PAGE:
Why is it that I go out to drinks and dinner with my family and end up with three pictures?
My younger brother just got a reporting job with a newspaper in Orlando. Prior to his departure, my family got together, as we have many times before, for a send-off dinner. My brother, unlike me, is a bit of a traveller. Don’t get me wrong–I love traveling. However, when it comes to settling down, I prefer to be in Philadelphia. My brother, on the other hand, has lived in a Cairo, London, Ohio, Salt Lake City and a small town in Jordan (it’s questionable which of the latter two was more of a culture shock.)
The night before he took off to join a land of Mickey Mice, old folks and (friendly) killer sharks, the family got together for one last hurrah. We began with drinks at Vietnam Cafe with plans to dine around the corner at Vientiane, a little Laotian BYOB on Baltimore Avenue.
When my husband, sister and I arrived, my brother, parents and brother’s friend, Artemis, had already ordered their drinks. I usually flip flop between the lemongrass and the French martinis at Vietnam (this is my favorite restaurant, by the way, and I am quite familiar with the menu) and I decided to go with the French martini. As my martini arrived to the table,
So did this monstrosity.
While the picture does not do it justice, my brother and Artemis had chosen to order the most outrageous drink on the menu–the flaming volcano (the most outrageously NAMED drink, on the other hand, is the suffering bastard…) Once again, I wish I had a better camera so that I could have better captured the capsule of “151” rum in the center that was brought to the table afire, hence the name “flaming volcano.” I will tell you, though, that this drink brought us barrels and barrels of laughter. Suffice it to say, there were rarely less than two people sipping from the punch bowl simultaneously.
The guest of honor enjoyed himself immensely.
After rallying a joint effort to finish this bottomless pit, we sauntered around the corner to Vientiane for dinner. I must say, it was a tease to enjoy a drink at my very favorite restaurant only to be torn away when it came time to eat. Vientiane is fine. It’s good, I suppose. But nothing, in my mind, holds a candle to Vietnam Restaurant. I don’t have much to write as I forgot to take pictures, but we started with appetizers: chicken satay, crispy spring rolls and fried shrimp. The shrimp and spring rolls were good, if not a bit underwhelming. The satay, on the other hand, won me over. I especially enjoyed the silky mellowness of the peanut dipping sauce.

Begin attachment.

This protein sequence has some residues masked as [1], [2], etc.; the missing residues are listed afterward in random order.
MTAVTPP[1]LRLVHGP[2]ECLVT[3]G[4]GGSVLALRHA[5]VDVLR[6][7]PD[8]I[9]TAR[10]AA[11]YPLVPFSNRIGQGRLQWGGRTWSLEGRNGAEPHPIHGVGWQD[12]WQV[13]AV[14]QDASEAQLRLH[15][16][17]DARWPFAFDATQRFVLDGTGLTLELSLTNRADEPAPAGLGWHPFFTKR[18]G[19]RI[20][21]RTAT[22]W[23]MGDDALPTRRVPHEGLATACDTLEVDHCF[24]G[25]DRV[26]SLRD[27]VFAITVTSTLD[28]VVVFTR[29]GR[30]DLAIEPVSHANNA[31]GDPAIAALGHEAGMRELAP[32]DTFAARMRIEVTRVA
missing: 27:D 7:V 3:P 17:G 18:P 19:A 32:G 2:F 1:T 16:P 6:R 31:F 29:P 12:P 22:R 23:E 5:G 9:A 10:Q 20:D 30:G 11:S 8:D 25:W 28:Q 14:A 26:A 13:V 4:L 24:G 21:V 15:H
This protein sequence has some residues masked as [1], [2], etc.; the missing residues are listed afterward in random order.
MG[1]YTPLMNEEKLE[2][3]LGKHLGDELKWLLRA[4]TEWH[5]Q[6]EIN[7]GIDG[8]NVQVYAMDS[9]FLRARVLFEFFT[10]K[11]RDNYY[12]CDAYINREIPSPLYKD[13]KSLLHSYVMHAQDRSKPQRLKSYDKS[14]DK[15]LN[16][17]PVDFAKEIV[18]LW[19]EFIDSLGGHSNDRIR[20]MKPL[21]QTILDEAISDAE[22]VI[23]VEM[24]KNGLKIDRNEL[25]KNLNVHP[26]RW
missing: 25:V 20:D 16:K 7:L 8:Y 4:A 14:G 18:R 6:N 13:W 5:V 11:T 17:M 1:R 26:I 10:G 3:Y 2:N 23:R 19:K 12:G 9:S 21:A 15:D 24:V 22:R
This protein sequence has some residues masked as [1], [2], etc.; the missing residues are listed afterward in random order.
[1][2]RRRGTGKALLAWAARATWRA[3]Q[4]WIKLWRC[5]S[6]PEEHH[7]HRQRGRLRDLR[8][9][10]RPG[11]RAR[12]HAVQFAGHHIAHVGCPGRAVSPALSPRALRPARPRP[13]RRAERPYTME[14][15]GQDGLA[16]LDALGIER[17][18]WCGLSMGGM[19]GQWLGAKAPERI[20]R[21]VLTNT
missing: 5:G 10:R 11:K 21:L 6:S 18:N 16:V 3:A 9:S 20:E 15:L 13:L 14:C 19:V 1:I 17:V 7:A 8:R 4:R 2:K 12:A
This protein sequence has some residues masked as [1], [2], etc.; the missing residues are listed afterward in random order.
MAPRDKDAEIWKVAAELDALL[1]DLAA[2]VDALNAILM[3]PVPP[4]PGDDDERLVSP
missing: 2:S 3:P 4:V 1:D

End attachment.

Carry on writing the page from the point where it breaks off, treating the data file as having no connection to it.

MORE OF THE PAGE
For entrees, my mother got the mussels appetizer, as she is wont to do (order an appetizer as an entree, that is.) They were a decent-sized dish, although I can’t report on the taste. My husband and sister ordered the Pad See-Eew, which are sauteed wide rice noodles with vegetables and soy sauce. The noodle dishes and curries all come with your choice of protein (beef, chicken, shrimp or tofu.) I believe they went with shrimp and received a less than generous serving. My father and brother ordered the shrimp pad thai, which my brother is addicted to (ah, I did it. I ended a sentence in a preposition.) Artemis and I ordered the curry–green for her and red for me. I don’t eat Thai (or Laotian) food often and never cook it at home as my husband doesn’t love coconut milk flavors or red curries. I love red curry and was looking forward to my entree. It was good. The milky coconut was definitely present along with big chunks of vegetables (the peppers could have been cut into smaller pieces) and a generous amount of chewy beef. I ate about half and polished it off for breakfast the following morning.
The night got really interesting when Artemis (Disclaimer: she’s Greek and a female. She has nothing to do with the man named Artemis on the show or movie Wild, Wild West) broke out the bottle of tsipouro she brought back from her most recent visit to Greece. Tsipouro, if you haven’t taken the time to click the link I so painstakingly provided, is a distilled alcohol from Greece that tastes nothing like the more well-known, anise-flavored ouzo. In fact, my dear friend, Wikipedia, tells me that tsipouro is a predecessor of ouzo. Another member of the family is raki, that I’ve been so lucky as to taste homemade by my Cretan friend’s father (true story: I kept trying to spell that “Cretian” and was wondering why it was coming up on spellcheck. You learn something new every day.) Jeez, add this to my affinity for limoncello (which, in case you were keeping track, also comes up as a misspelled word) and I’ve become quite the fan of Mediterranean aperitifs.
Where were we???
Oh right, Artemis brought out the tsipouro and the evening quickly took a turn for the crazy. It ended with the bottle being passed around the table for all to share. The waitress then told my mother than she remembered our family because my father is always, ahem, memorable. There was much storytelling and laughter and we sent my brother off with a bang. It’s funny what a good dose of tsipouro can do to a family function. Good luck in Orlando!